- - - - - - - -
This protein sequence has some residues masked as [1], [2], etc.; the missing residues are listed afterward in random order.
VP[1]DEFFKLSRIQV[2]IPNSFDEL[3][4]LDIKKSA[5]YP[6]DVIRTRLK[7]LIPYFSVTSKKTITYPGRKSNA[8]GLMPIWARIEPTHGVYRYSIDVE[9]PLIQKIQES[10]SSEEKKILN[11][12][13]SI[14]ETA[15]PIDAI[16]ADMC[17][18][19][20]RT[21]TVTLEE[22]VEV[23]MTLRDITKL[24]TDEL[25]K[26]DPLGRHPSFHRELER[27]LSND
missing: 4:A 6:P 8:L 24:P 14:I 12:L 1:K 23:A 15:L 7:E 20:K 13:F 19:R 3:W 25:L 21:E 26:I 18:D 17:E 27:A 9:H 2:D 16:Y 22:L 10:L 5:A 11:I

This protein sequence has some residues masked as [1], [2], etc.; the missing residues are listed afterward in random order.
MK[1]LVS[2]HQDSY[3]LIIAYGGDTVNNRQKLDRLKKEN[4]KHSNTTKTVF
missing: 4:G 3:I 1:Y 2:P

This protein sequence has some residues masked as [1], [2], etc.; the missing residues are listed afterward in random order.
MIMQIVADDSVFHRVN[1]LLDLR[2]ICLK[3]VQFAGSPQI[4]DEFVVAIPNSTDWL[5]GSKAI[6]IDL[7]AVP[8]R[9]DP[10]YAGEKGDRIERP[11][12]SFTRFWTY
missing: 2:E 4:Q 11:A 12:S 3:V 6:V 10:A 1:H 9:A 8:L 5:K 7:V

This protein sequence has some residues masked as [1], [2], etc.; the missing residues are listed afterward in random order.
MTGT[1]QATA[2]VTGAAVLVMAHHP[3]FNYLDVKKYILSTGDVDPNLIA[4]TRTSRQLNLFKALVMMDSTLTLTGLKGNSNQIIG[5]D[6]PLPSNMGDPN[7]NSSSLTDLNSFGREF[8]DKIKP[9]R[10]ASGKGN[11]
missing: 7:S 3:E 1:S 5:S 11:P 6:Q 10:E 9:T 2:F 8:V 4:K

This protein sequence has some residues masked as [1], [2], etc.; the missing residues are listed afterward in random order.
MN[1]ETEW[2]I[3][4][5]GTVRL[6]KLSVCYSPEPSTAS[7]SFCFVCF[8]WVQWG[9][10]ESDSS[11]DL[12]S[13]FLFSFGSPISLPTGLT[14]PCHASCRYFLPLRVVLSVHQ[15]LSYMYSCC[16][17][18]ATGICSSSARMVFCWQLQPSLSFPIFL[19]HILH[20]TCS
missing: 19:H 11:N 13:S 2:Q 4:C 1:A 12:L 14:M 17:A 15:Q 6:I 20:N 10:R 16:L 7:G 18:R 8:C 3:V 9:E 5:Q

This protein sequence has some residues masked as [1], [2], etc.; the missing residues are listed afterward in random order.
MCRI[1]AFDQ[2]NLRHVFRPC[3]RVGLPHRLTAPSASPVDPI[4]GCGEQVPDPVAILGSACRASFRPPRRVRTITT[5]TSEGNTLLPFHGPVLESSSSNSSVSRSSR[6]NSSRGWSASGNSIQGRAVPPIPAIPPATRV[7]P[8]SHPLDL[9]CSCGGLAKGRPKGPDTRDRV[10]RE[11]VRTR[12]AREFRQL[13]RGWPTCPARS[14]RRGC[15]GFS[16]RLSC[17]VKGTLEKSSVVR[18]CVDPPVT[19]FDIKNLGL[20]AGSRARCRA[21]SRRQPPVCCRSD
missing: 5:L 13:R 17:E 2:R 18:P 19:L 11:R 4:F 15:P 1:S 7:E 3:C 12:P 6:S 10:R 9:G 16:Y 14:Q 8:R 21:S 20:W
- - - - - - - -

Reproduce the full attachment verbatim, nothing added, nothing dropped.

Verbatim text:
This protein sequence has some residues masked as [1], [2], etc.; the missing residues are listed afterward in random order.
VP[1]DEFFKLSRIQV[2]IPNSFDEL[3][4]LDIKKSA[5]YP[6]DVIRTRLK[7]LIPYFSVTSKKTITYPGRKSNA[8]GLMPIWARIEPTHGVYRYSIDVE[9]PLIQKIQES[10]SSEEKKILN[11][12][13]SI[14]ETA[15]PIDAI[16]ADMC[17][18][19][20]RT[21]TVTLEE[22]VEV[23]MTLRDITKL[24]TDEL[25]K[26]DPLGRHPSFHRELER[27]LSND
missing: 4:A 6:P 8:L 24:P 14:I 12:L 1:K 23:A 15:L 7:E 20:K 13:F 19:R 3:W 25:L 21:E 26:I 18:D 17:E 27:A 9:H 2:D 16:Y 22:L 10:L 5:A 11:I

This protein sequence has some residues masked as [1], [2], etc.; the missing residues are listed afterward in random order.
MK[1]LVS[2]HQDSY[3]LIIAYGGDTVNNRQKLDRLKKEN[4]KHSNTTKTVF
missing: 4:G 3:I 1:Y 2:P

This protein sequence has some residues masked as [1], [2], etc.; the missing residues are listed afterward in random order.
MIMQIVADDSVFHRVN[1]LLDLR[2]ICLK[3]VQFAGSPQI[4]DEFVVAIPNSTDWL[5]GSKAI[6]IDL[7]AVP[8]R[9]DP[10]YAGEKGDRIERP[11][12]SFTRFWTY
missing: 2:E 4:Q 11:A 12:S 3:V 6:V 10:A 1:H 9:A 8:L 5:K 7:V

This protein sequence has some residues masked as [1], [2], etc.; the missing residues are listed afterward in random order.
MTGT[1]QATA[2]VTGAAVLVMAHHP[3]FNYLDVKKYILSTGDVDPNLIA[4]TRTSRQLNLFKALVMMDSTLTLTGLKGNSNQIIG[5]D[6]PLPSNMGDPN[7]NSSSLTDLNSFGREF[8]DKIKP[9]R[10]ASGKGN[11]
missing: 7:S 3:E 1:S 5:S 11:P 6:Q 10:E 9:T 2:F 8:V 4:K

This protein sequence has some residues masked as [1], [2], etc.; the missing residues are listed afterward in random order.
MN[1]ETEW[2]I[3][4][5]GTVRL[6]KLSVCYSPEPSTAS[7]SFCFVCF[8]WVQWG[9][10]ESDSS[11]DL[12]S[13]FLFSFGSPISLPTGLT[14]PCHASCRYFLPLRVVLSVHQ[15]LSYMYSCC[16][17][18]ATGICSSSARMVFCWQLQPSLSFPIFL[19]HILH[20]TCS
missing: 19:H 11:N 13:S 2:Q 4:C 1:A 12:L 14:M 17:A 15:Q 6:I 20:N 10:R 16:L 7:G 18:R 8:C 3:V 9:E 5:Q

This protein sequence has some residues masked as [1], [2], etc.; the missing residues are listed afterward in random order.
MCRI[1]AFDQ[2]NLRHVFRPC[3]RVGLPHRLTAPSASPVDPI[4]GCGEQVPDPVAILGSACRASFRPPRRVRTITT[5]TSEGNTLLPFHGPVLESSSSNSSVSRSSR[6]NSSRGWSASGNSIQGRAVPPIPAIPPATRV[7]P[8]SHPLDL[9]CSCGGLAKGRPKGPDTRDRV[10]RE[11]VRTR[12]AREFRQL[13]RGWPTCPARS[14]RRGC[15]GFS[16]RLSC[17]VKGTLEKSSVVR[18]CVDPPVT[19]FDIKNLGL[20]AGSRARCRA[21]SRRQPPVCCRSD
missing: 5:L 13:R 17:E 2:R 18:P 19:L 11:R 4:F 15:P 1:S 7:E 3:C 12:P 6:S 10:R 9:G 16:Y 14:Q 8:R 21:S 20:W